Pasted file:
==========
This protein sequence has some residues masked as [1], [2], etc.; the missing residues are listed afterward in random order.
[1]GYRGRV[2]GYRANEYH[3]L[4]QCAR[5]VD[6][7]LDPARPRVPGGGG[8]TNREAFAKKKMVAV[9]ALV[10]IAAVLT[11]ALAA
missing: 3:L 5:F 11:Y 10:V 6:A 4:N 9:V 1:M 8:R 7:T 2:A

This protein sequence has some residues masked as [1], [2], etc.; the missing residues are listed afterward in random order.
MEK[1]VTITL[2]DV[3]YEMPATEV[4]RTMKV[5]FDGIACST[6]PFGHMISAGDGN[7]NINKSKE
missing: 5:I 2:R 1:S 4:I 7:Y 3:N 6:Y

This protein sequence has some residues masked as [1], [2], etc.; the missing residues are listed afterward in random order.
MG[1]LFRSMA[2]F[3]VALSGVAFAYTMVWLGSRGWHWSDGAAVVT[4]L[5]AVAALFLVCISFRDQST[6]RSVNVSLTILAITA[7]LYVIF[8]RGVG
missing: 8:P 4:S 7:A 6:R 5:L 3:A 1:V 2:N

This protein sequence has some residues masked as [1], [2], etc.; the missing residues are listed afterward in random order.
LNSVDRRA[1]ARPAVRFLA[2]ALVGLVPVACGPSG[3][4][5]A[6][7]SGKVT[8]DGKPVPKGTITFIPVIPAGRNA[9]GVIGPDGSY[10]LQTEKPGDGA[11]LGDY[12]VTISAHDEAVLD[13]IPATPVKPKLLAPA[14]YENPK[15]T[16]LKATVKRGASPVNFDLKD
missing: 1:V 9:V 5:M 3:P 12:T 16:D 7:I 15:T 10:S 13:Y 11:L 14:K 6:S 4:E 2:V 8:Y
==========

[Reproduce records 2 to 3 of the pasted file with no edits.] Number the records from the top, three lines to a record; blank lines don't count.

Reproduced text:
This protein sequence has some residues masked as [1], [2], etc.; the missing residues are listed afterward in random order.
MEK[1]VTITL[2]DV[3]YEMPATEV[4]RTMKV[5]FDGIACST[6]PFGHMISAGDGN[7]NINKSKE
missing: 5:I 2:R 1:S 4:I 7:Y 3:N 6:Y

This protein sequence has some residues masked as [1], [2], etc.; the missing residues are listed afterward in random order.
MG[1]LFRSMA[2]F[3]VALSGVAFAYTMVWLGSRGWHWSDGAAVVT[4]L[5]AVAALFLVCISFRDQST[6]RSVNVSLTILAITA[7]LYVIF[8]RGVG
missing: 8:P 4:S 7:A 6:R 5:L 3:A 1:V 2:N